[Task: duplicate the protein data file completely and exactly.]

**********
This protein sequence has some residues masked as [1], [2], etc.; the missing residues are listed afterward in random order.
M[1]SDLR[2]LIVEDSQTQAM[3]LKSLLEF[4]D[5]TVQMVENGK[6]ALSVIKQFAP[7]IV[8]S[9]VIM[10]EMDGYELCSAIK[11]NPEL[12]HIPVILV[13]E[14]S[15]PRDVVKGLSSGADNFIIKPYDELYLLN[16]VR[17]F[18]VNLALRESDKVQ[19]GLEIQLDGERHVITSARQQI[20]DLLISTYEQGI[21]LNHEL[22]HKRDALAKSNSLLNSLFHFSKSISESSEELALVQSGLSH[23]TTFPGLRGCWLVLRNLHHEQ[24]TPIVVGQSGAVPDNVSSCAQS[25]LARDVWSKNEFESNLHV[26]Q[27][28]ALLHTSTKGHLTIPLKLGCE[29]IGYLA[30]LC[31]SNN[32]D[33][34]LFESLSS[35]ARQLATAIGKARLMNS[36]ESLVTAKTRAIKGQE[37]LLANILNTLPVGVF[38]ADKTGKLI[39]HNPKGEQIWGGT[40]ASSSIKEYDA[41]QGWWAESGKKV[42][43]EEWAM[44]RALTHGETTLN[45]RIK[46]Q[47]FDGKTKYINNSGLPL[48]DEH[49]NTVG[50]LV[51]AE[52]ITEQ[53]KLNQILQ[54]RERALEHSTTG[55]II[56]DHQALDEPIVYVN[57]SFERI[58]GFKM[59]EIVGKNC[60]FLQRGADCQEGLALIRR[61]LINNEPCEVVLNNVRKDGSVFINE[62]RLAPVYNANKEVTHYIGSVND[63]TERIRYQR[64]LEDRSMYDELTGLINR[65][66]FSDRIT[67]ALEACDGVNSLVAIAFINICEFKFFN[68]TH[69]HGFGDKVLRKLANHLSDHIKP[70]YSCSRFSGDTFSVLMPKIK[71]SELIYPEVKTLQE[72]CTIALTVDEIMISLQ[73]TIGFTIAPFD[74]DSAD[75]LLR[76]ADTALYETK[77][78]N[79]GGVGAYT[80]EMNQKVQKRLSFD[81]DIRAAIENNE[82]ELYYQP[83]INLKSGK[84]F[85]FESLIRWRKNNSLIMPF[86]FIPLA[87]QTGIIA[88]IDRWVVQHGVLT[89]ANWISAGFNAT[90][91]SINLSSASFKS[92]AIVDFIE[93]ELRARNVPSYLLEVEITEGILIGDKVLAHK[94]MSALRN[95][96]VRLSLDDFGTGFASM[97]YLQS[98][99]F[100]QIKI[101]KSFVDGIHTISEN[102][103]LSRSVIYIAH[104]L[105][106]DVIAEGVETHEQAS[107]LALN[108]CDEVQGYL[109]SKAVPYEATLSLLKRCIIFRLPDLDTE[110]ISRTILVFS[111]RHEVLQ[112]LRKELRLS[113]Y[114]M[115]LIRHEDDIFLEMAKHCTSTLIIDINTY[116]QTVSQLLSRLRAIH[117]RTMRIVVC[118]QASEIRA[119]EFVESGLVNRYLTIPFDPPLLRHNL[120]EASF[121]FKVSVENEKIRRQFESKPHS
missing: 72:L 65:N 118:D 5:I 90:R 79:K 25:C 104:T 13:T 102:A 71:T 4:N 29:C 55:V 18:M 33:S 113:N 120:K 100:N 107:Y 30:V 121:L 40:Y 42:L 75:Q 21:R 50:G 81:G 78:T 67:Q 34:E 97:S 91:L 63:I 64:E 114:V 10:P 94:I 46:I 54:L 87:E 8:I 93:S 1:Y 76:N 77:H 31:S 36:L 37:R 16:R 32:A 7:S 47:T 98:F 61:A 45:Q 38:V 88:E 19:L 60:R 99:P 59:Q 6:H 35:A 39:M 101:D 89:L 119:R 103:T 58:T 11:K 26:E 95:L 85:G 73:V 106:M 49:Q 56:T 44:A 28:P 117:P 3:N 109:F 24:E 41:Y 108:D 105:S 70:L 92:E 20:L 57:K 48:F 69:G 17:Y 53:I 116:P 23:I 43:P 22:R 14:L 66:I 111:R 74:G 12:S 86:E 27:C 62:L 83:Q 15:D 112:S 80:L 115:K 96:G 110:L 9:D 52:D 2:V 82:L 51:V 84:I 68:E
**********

This protein sequence has some residues masked as [1], [2], etc.; the missing residues are listed afterward in random order.
M[1]SDLR[2]LIVEDSQTQAM[3]LKSLLEF[4]D[5]TVQMVENGK[6]ALSVIKQFAP[7]IV[8]S[9]VIM[10]EMDGYELCSAIK[11]NPEL[12]HIPVILV[13]E[14]S[15]PRDVVKGLSSGADNFIIKPYDELYLLN[16]VR[17]F[18]VNLALRESDKVQ[19]GLEIQLDGERHVITSARQQI[20]DLLISTYEQGI[21]LNHEL[22]HKRDALAKSNSLLNSLFHFSKSISESSEELALVQSGLSH[23]TTFPGLRGCWLVLRNLHHEQ[24]TPIVVGQSGAVPDNVSSCAQS[25]LARDVWSKNEFESNLHV[26]Q[27][28]ALLHTSTKGHLTIPLKLGCE[29]IGYLA[30]LC[31]SNN[32]D[33][34]LFESLSS[35]ARQLATAIGKARLMNS[36]ESLVTAKTRAIKGQE[37]LLANILNTLPVGVF[38]ADKTGKLI[39]HNPKGEQIWGGT[40]ASSSIKEYDA[41]QGWWAESGKKV[42][43]EEWAM[44]RALTHGETTLN[45]RIK[46]Q[47]FDGKTKYINNSGLPL[48]DEH[49]NTVG[50]LV[51]AE[52]ITEQ[53]KLNQILQ[54]RERALEHSTTG[55]II[56]DHQALDEPIVYVN[57]SFERI[58]GFKM[59]EIVGKNC[60]FLQRGADCQEGLALIRR[61]LINNEPCEVVLNNVRKDGSVFINE[62]RLAPVYNANKEVTHYIGSVND[63]TERIRYQR[64]LEDRSMYDELTGLINR[65][66]FSDRIT[67]ALEACDGVNSLVAIAFINICEFKFFN[68]TH[69]HGFGDKVLRKLANHLSDHIKP[70]YSCSRFSGDTFSVLMPKIK[71]SELIYPEVKTLQE[72]CTIALTVDEIMISLQ[73]TIGFTIAPFD[74]DSAD[75]LLR[76]ADTALYETK[77][78]N[79]GGVGAYT[80]EMNQKVQKRLSFD[81]DIRAAIENNE[82]ELYYQP[83]INLKSGK[84]F[85]FESLIRWRKNNSLIMPF[86]FIPLA[87]QTGIIA[88]IDRWVVQHGVLT[89]ANWISAGFNAT[90][91]SINLSSASFKS[92]AIVDFIE[93]ELRARNVPSYLLEVEITEGILIGDKVLAHK[94]MSALRN[95][96]VRLSLDDFGTGFASM[97]YLQS[98][99]F[100]QIKI[101]KSFVDGIHTISEN[102][103]LSRSVIYIAH[104]L[105][106]DVIAEGVETHEQAS[107]LALN[108]CDEVQGYL[109]SKAVPYEATLSLLKRCIIFRLPDLDTE[110]ISRTILVFS[111]RHEVLQ[112]LRKELRLS[113]Y[114]M[115]LIRHEDDIFLEMAKHCTSTLIIDINTY[116]QTVSQLLSRLRAIH[117]RTMRIVVC[118]QASEIRA[119]EFVESGLVNRYLTIPFDPPLLRHNL[120]EASF[121]FKVSVENEKIRRQFESKPHS
missing: 72:L 65:N 118:D 5:I 90:R 79:K 25:C 104:T 13:T 102:A 71:T 4:N 29:C 55:V 18:M 33:S 113:N 120:K 100:N 107:Y 30:V 121:L 40:Y 42:L 75:Q 21:R 50:G 81:G 78:T 67:Q 34:E 97:S 91:L 63:I 64:E 114:V 10:P 94:I 46:I 54:L 87:E 8:I 93:S 1:Y 76:N 77:H 31:S 36:L 37:R 16:R 32:A 7:S 47:T 98:F 61:A 45:Q 38:V 88:E 19:L 60:R 99:P 59:Q 6:H 35:A 39:M 101:D 89:L 119:R 103:T 58:T 11:K 26:E 95:L 85:G 73:V 106:M 49:Q 56:T 44:A 28:P 117:P 3:N 109:F 24:E 41:Y 108:D 105:S 70:L 92:E 20:L 57:K 48:F 69:G 17:Y 53:I 116:P 23:I 43:P 22:R 14:L 66:I 111:R 74:G 12:S 86:E 27:C 62:L 83:Q 15:D 112:S 80:L 115:K 96:G 110:L 9:D 52:D 2:V 82:L 51:V 84:I 68:E